Nabatean, or Nabataean, pottery and coroplastic production, recovered since the very first organized archaeological excavations of Petra in Jordan, attest the great skills of Nabatean craftsmen. Since the 1st century BC, the Nabateans developed a specific and characteristic style in their pottery production, without any reference to the Hellenistic artistic tradition. Nabatean pottery is characterised by bright red terracotta, fine modelling, painted decoration, and displaying a smooth and matte finishing. Many different shapes have been recovered, including huge jars, pots, flacons for storage of perfumes and ointments, and bowls. With the Roman conquest of the Nabataean area around 150 AD, Nabatean pottery production started losing its thinness and polychrome decoration, becoming more crude and simple. Doves were favourite animals in Roman culture, not only because their flight would have been observed and interpreted for positive omens, but also because of their association with the Roman goddess of love Venus. Doves were indeed animals sacred to the goddess, and often appear on pieces of jewellery, paintings and mosaics.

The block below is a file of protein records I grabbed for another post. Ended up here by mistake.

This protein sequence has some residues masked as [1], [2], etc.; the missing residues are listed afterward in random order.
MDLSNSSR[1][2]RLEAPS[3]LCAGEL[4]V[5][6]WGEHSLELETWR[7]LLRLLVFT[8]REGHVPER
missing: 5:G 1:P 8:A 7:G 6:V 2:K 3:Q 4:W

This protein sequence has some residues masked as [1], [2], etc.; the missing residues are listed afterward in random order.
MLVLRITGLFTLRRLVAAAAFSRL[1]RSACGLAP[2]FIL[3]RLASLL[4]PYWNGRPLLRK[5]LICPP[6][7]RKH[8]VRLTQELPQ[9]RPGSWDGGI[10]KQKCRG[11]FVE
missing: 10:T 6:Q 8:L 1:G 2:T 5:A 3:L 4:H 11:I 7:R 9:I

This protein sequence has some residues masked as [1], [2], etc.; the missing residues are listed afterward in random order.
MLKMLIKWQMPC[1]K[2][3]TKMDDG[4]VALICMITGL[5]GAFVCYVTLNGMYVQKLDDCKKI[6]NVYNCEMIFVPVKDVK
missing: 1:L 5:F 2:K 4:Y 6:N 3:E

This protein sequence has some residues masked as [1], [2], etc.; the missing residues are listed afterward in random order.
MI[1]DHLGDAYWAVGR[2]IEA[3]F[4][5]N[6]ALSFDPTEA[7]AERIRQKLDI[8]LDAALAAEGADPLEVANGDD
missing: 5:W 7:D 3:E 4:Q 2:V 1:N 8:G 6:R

Roman-Nabataean Terracotta Dove Shaped Vessel
An extremely fine Ancient Roman bright red terracotta vessel, modelled in the shape of a dove. The bird is rendered in an extremely naturalistic manner, with anatomical features, such as the wings and feathers, emphasised by a delicate incised motif. There is a small handle-like hump on the back of the dove, which has been pierced through. The red terracotta, from which such vessel has been modelled, indicates that the vessel might have been produced in the Nabataean region, as red terracotta is a characteristic of Nabataean pottery, caused by the high level of iron in the clay used. The item comes with a custom wood stand.
Condition: Very fine, some earthly encrustations remain on the surface.